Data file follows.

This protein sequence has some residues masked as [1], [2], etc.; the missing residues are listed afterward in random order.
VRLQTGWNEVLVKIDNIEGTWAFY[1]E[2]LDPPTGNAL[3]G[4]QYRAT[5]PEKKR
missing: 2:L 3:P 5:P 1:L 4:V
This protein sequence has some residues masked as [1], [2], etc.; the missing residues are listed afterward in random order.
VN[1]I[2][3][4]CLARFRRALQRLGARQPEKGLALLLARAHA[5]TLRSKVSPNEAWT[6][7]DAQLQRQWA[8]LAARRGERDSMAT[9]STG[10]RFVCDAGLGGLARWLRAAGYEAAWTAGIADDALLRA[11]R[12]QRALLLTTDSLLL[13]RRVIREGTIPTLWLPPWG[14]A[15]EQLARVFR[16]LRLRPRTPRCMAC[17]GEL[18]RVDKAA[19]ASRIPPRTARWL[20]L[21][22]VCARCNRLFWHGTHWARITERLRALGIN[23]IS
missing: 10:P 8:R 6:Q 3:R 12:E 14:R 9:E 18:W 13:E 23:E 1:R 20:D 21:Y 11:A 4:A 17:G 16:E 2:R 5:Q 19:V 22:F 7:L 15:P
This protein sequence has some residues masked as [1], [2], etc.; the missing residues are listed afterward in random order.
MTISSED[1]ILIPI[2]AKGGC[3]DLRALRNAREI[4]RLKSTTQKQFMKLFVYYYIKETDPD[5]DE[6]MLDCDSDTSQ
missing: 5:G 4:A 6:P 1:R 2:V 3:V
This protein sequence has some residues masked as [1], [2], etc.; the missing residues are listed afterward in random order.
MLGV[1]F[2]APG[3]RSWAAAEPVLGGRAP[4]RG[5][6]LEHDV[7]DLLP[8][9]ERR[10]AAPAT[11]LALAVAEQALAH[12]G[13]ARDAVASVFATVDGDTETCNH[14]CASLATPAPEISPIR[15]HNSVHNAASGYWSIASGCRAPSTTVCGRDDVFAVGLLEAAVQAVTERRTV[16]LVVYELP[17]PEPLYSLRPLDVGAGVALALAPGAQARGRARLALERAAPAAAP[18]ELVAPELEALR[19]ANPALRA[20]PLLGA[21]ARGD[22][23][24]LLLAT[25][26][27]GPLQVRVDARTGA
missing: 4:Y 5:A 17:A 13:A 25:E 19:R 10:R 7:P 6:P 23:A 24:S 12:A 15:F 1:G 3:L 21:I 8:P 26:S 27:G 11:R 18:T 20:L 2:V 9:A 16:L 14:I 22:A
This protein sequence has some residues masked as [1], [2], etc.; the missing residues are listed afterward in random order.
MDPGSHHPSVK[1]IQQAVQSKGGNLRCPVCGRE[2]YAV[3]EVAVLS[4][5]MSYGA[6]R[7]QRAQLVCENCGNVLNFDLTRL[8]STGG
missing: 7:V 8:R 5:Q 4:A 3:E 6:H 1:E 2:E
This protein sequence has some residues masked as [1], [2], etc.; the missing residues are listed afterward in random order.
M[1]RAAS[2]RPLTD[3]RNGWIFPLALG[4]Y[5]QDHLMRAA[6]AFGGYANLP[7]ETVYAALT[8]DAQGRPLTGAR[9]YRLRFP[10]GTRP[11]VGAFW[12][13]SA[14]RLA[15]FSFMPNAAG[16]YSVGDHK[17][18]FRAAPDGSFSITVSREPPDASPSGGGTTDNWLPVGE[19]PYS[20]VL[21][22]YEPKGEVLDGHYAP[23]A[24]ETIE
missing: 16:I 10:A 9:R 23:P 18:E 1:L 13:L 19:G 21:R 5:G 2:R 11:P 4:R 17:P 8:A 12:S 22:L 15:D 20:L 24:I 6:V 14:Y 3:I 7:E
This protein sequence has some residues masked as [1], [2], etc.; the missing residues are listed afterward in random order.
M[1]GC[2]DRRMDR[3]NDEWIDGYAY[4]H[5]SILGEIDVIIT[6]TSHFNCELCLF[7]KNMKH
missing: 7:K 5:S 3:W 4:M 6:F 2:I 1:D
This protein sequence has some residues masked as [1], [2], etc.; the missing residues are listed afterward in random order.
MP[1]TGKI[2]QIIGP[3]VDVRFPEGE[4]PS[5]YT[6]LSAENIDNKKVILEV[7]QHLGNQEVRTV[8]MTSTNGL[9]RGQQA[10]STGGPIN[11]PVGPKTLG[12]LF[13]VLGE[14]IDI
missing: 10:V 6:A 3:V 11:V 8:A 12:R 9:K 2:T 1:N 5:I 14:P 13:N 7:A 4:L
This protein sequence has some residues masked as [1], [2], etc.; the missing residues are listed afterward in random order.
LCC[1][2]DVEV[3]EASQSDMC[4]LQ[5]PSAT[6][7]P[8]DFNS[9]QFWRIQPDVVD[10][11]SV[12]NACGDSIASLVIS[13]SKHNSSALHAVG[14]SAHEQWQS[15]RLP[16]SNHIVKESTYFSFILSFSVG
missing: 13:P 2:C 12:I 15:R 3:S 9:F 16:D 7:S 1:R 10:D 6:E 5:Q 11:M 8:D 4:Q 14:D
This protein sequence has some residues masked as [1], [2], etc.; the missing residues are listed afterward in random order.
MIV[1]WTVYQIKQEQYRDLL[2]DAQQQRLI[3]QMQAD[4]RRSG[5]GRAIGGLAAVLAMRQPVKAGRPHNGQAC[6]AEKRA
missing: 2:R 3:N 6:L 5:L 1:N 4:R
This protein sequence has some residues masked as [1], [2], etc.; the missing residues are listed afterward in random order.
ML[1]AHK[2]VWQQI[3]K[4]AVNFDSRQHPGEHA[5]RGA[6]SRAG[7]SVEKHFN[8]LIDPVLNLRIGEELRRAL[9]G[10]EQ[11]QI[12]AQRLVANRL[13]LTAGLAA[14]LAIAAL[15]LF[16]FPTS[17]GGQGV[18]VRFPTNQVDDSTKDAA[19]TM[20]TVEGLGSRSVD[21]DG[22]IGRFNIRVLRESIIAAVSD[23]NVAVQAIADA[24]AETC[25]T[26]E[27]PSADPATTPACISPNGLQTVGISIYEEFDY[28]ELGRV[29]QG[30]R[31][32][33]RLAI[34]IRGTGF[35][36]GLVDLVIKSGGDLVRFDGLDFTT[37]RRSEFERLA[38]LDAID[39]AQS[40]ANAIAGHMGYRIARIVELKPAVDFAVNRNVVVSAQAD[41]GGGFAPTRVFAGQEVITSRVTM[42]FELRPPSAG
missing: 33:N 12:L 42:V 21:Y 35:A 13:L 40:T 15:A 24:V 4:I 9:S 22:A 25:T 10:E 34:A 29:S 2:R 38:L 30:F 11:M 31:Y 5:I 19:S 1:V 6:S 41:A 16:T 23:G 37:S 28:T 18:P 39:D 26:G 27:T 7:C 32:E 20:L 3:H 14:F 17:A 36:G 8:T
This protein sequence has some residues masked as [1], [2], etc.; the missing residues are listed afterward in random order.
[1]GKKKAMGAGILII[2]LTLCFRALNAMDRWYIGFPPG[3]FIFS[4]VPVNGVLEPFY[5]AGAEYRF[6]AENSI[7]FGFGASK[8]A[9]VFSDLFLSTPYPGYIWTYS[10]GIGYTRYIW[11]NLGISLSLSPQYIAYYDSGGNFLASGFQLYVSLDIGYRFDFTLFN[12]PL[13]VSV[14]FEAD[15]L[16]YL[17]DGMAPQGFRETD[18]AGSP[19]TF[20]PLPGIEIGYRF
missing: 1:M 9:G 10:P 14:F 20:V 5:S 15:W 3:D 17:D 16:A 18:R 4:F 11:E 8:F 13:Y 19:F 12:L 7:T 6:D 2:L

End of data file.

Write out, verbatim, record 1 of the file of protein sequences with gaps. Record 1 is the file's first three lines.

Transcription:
This protein sequence has some residues masked as [1], [2], etc.; the missing residues are listed afterward in random order.
VRLQTGWNEVLVKIDNIEGTWAFY[1]E[2]LDPPTGNAL[3]G[4]QYRAT[5]PEKKR
missing: 2:L 3:P 5:P 1:L 4:V